To select a record, you simply have to write a SELECT query and store it in a string variable. The query is then passed to the execute() method of the cursor object. To return actual records, you need to call the fetchall() method of the cursor object. The following script fetches all the records from the patients table and displays them on the console.

select_patients_query = "SELECT * FROM patients"
cursor.execute(select_patients_query)

patients = cursor.fetchall()

for patient in patients:
    print(patient)

Output:

(1, 'Laura', 24, 'female')
(2, 'Jospeh', 41, 'male')
(3, 'Angel', 33, 'female')
(4, 'Elisabeth', 37, 'female')
(5, 'Joel', 19, 'male')

Updating Records

Updating records is similar to inserting and selecting records. The UPDATE query is passed to the execute() method of the cursor object. The following script updates all the records in the patients table by replacing “female” with an “f” in the sex column.

update_patients_query = """
UPDATE
  patients
SET
  sex = 'f'
WHERE
  sex = 'female'

"""

cursor.execute(update_patients_query)
my_db_con.commit()

To see if the records are actually updated, execute the SELECT query as shown in the following script:

select_patients_query = "SELECT * FROM patients"
cursor.execute(select_patients_query)

patients = cursor.fetchall()

for patient in patients:
    print(patient)

The output below shows that in the sex column, all values of “female” have been replaced with an “f”.

Output:

(1, 'Laura', 24, 'f')
(2, 'Jospeh', 41, 'male')
(3, 'Angel', 33, 'f')
(4, 'Elisabeth', 37, 'f')
(5, 'Joel', 19, 'male')

Deleting Records

To delete a record, you have to pass the DELETE query to the execute() method of the cursor object. The following script deletes all the records from the patients table where the value for the sex column is “male”.

delete_patients_query =  "DELETE FROM patients WHERE sex = 'male'"

cursor.execute(delete_patients_query)
my_db_con.commit()

Let’s verify if the records where the sex column contains “male” were deleted by executing the following SELECT query.

select_patients_query = "SELECT * FROM patients"
cursor.execute(select_patients_query)

patients = cursor.fetchall()

for patient in patients:
    print(patient)

The output shows that records for all the male patients have been removed from our patients table.

Output:

(1, 'Laura', 24, 'f')
(3, 'Angel', 33, 'f')
(4, 'Elisabeth', 37, 'f')

Complete Code

The complete code for connecting and performing create, read, update and delete (CRUD) operations on a MySQL database using Python is presented below, for convenience:

# pip install mysql-connector-python

# Creating a Connection with MySQL Server
import mysql.connector


host_name = "localhost"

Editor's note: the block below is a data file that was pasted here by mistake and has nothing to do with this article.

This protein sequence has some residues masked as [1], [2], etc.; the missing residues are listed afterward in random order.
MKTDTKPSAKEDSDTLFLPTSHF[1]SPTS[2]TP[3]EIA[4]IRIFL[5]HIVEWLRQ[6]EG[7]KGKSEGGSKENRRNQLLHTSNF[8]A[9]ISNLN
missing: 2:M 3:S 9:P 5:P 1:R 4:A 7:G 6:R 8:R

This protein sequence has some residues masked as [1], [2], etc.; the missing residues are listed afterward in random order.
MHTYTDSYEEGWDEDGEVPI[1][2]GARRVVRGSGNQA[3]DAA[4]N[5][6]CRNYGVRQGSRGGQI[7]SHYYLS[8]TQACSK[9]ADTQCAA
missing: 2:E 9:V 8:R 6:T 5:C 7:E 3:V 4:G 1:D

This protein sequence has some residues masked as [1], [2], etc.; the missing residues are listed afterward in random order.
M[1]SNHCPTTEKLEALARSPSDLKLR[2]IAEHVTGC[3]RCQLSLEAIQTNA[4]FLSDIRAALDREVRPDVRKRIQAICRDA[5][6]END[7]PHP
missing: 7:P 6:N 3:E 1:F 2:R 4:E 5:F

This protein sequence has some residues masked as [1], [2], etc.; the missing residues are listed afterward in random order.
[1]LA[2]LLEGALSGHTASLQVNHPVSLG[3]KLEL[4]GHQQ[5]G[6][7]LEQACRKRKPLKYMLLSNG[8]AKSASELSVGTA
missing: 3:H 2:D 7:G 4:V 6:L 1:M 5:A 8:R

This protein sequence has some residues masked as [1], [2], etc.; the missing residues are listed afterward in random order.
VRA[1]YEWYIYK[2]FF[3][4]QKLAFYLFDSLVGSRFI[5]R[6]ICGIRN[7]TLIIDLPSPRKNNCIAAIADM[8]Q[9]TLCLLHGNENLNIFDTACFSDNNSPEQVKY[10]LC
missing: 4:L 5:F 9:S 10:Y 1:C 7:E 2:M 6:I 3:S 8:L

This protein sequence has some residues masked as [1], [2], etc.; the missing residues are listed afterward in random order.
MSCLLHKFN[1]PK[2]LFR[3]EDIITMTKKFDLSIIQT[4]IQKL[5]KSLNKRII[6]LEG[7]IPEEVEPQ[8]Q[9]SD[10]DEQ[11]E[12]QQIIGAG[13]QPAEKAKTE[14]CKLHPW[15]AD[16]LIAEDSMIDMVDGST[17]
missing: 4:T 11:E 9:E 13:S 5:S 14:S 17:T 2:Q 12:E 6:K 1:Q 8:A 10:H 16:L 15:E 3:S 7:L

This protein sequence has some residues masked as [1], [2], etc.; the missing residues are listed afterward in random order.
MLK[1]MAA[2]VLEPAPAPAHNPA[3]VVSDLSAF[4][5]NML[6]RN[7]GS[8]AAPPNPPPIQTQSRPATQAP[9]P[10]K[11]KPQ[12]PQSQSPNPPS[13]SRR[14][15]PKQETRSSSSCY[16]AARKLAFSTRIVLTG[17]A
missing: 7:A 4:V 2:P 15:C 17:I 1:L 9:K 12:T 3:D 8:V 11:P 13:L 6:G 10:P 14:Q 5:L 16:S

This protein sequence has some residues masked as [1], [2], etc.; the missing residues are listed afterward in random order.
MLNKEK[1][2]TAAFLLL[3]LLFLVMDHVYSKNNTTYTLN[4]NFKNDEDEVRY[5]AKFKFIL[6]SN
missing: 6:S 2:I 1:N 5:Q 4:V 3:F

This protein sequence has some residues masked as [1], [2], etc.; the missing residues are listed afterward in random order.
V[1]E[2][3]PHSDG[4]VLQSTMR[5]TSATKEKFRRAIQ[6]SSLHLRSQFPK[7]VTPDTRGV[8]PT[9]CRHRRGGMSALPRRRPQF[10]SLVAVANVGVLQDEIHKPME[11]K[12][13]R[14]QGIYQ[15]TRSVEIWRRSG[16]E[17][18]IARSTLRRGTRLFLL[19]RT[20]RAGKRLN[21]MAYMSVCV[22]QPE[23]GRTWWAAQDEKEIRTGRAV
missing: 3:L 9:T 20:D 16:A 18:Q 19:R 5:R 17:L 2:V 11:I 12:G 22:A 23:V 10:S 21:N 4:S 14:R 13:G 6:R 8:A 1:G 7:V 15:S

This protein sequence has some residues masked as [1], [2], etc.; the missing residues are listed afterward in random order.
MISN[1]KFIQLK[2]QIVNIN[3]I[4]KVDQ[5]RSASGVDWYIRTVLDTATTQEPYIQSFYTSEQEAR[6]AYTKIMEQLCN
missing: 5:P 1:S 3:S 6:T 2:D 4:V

user_name = "root"
password = ""


my_con = mysql.connector.connect(
            host=host_name,
            user=user_name,
            passwd=password
        )

# Creating a Database inside MySQL Server

cursor = my_con.cursor()
query = "CREATE DATABASE patient_db"
cursor.execute(query)

# Connecting to the newly created database
host_name = "localhost"
user_name = "root"
password = ""
db_name = "patient_db"

my_db_con = mysql.connector.connect(
            host=host_name,
            user=user_name,
            passwd=password,
            database=db_name
        )

# Creating a table inside the database


create_table_query = """
CREATE TABLE IF NOT EXISTS patients (
  id INT AUTO_INCREMENT,
  name TEXT NOT NULL,
  age INT,
  sex TEXT,
  PRIMARY KEY (id)
) ENGINE = InnoDB
"""

cursor = my_db_con.cursor()
cursor.execute(create_table_query)
my_db_con.commit()

# Inserting Records in a Table

create_patients_query = """
INSERT INTO
  `patients` (`name`, `age`, `sex`)
VALUES
  ('Laura', 24, 'female'),
  ('Jospeh', 41, 'male'),
  ('Angel', 33, 'female'),
  ('Elisabeth', 37, 'female'),
  ('Joel', 19, 'male');
"""

cursor = my_db_con.cursor()
cursor.execute(create_patients_query)
my_db_con.commit()

# Selecing Records from a Table

select_patients_query = "SELECT * FROM patients"
cursor.execute(select_patients_query)

patients = cursor.fetchall()

for patient in patients:
    print(patient)

# Updating Records in a Table

update_patients_query = """
UPDATE
  patients
SET
  sex = 'f'
WHERE
  sex = 'female'

"""

cursor.execute(update_patients_query)
my_db_con.commit()

# Deleting Records from a Table

delete_patients_query =  "DELETE FROM patients WHERE sex = 'male'"

cursor.execute(delete_patients_query)
my_db_con.commit()

This is just one sample of how you can use Python to interact with databases. We have several Python SQL tutorials, including

We also have application-specific Python/SQL tutorials showing you how to